It took me three days to write about ALA because the experience has left me uncharacteristically speechless. I’ve mentioned before that the publication process has been surreal for me from the auction of Split through the copyedits through holding the ARCs in my hands. And, so I expected the same kind of thing with ALA. After all, things that don't happen in real life were happening: Knopf flew me out to ALA to go to a party where they were featuring four of their debut novelists (yours truly, Anna Jarzab, Marianne Malone, and the fabulous Jame Richards) at a cocktail party for their It’s a First launch. Right there, that’s enough to send me into surreal-city. But it was even better than that.
I got to meet my fabulous agent, Rosemary Stimola. I was a bit concerned because I had pretty high expectations of my fairy godmother. Over lunch, we discussed everything from her daughter’s recent wedding to my second book, BIDDEN. I got all my questioned answered and a better sense of this industry. And, we had a good chuckle over my complete inability to conceal every emotion I experience. Even in my emails, as it turns out. Other than the absent wings and wand, she lived up to my image of her.
Then I took the elevators down toward the conference floor. Apparently, I thought, surreal-city has an address. But it seemed unusually real. I wandered from booth the booth, taking photos for friends when I saw their books on their publisher’s shelves and then found a lot of books sitting on the floor. I wondered, are these the ugly sister books?
When I walked over to Random House, I searched for my book on the shelf and couldn’t find it. Instead, I discovered all these books with shiny, green stars sticking out of them, with names like Booklist, Kirkus, Library School Journal: ah, those special books that have starred reviews.
I finally found Split. Sitting on the floor. And worse, there were hardly any of them, maybe three. So, ugly sister, eh? But then, a librarian picked a copy off the floor and I suddenly got it: Librarians were free to take copies of the books on the floor, not the ones of the shelves and so, the fact that mine were nearly gone was actually a good sign. (They had completely disappeared before I left) The shelf copy, it turns out, had been lifted; I never thought I’d be happy to have something stolen before.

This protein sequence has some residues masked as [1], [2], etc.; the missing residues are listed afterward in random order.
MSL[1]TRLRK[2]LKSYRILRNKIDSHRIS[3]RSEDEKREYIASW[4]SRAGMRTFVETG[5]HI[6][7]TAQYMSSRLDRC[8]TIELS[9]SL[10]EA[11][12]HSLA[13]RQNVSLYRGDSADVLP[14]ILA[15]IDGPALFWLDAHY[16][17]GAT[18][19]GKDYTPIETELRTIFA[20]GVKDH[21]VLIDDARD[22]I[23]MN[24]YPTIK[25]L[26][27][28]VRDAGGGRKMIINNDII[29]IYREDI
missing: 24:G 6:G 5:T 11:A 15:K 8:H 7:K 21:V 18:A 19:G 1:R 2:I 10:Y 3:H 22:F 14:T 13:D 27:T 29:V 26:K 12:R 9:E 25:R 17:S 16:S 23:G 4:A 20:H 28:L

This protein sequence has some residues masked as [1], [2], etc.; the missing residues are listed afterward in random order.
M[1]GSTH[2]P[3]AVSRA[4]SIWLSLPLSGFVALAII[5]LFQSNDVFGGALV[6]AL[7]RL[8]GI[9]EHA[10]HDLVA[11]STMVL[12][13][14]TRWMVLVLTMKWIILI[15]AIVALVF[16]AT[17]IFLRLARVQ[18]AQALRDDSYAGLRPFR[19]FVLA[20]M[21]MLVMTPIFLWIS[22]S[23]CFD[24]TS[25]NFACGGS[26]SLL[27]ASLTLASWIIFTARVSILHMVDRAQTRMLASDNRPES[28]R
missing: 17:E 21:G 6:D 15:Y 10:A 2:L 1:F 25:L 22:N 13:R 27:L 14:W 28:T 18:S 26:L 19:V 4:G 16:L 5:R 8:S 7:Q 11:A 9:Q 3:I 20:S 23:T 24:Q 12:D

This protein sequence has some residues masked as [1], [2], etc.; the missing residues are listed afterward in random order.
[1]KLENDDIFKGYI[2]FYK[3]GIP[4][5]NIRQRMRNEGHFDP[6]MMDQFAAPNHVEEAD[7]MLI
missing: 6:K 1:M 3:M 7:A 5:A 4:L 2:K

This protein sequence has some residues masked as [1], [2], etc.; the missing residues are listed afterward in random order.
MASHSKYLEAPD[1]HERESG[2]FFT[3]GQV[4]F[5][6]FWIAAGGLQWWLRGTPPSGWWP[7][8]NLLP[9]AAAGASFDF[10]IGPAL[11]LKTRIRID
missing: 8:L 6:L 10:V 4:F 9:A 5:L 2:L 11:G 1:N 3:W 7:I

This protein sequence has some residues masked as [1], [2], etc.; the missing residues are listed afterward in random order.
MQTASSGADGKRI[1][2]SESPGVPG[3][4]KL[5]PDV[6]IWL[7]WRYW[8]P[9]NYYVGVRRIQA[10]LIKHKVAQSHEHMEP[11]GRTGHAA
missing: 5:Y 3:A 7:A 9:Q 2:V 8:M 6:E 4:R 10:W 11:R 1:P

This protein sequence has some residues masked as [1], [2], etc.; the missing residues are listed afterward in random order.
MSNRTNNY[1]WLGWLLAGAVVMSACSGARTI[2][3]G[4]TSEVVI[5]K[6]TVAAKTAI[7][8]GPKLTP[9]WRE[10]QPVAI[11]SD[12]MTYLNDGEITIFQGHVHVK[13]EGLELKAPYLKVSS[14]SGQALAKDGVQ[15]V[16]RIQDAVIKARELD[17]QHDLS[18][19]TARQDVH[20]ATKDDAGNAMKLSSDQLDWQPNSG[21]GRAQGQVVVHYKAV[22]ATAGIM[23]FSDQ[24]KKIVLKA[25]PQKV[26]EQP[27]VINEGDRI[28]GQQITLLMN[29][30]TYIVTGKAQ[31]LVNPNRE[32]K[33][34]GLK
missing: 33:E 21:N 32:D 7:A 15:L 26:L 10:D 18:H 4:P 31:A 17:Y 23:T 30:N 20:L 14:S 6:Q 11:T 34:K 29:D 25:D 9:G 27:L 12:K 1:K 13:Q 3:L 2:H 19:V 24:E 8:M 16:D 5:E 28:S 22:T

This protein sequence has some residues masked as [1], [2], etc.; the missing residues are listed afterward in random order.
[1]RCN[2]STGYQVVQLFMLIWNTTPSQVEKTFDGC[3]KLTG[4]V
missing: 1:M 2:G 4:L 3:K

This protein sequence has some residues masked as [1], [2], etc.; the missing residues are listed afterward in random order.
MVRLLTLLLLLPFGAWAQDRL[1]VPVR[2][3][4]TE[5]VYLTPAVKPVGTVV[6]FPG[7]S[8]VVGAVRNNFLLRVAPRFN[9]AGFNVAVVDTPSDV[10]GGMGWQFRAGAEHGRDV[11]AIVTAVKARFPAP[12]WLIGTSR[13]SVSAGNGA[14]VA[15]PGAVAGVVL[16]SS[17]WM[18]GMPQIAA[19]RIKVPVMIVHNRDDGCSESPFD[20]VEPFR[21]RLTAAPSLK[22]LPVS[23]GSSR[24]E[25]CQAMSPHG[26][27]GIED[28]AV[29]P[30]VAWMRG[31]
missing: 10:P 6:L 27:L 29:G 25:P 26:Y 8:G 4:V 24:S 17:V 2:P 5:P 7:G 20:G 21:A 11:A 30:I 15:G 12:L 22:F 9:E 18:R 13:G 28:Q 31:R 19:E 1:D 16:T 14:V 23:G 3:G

Before I met my editor I knew a few things about her: she’s a baker, she has a great sense of story and she is very kind and thoughtful. But, like most new writers, I’ve been pretty intimidated by her. But when I met her, things changed for three major reasons: 1) She’s far shorter than I thought, and that was in heels. 2) She is funny and has a fabulous laugh. 3), I got to meet her mother, who, since she’s a librarian was attending the event. My editor went from presence to person. Very cool person. We ended up having the most reassuring conversation I’ve ever had about BIDDEN, the second book, which ended with my editor saying those words everyone likes to hear… “I trust you.” Phew!
When we got to the party, I was ready to enter the land of the surreal, for sure. I felt it going up the elevator while Jame Richards talked about the ghost stories about the Omni Parker Hotel. But then, my editor handed me my book. Not a manuscript, not an ARC, but my actual book. Split, in the flesh, so to speak. With thick pages and a shiny jacket and the heft of a real book. I grabbed a copy and hung on to it for the rest of the night. The experience should have been surreal, with people coming up to me asking me about Split, asking me to sign Split (and in a totally rookie move, signed the first copy of the wrong page) and my editor making a quick speech, complimenting Split. But it wasn’t. With the book in my hand, it was the most grounded, I have felt in the last eighteen months.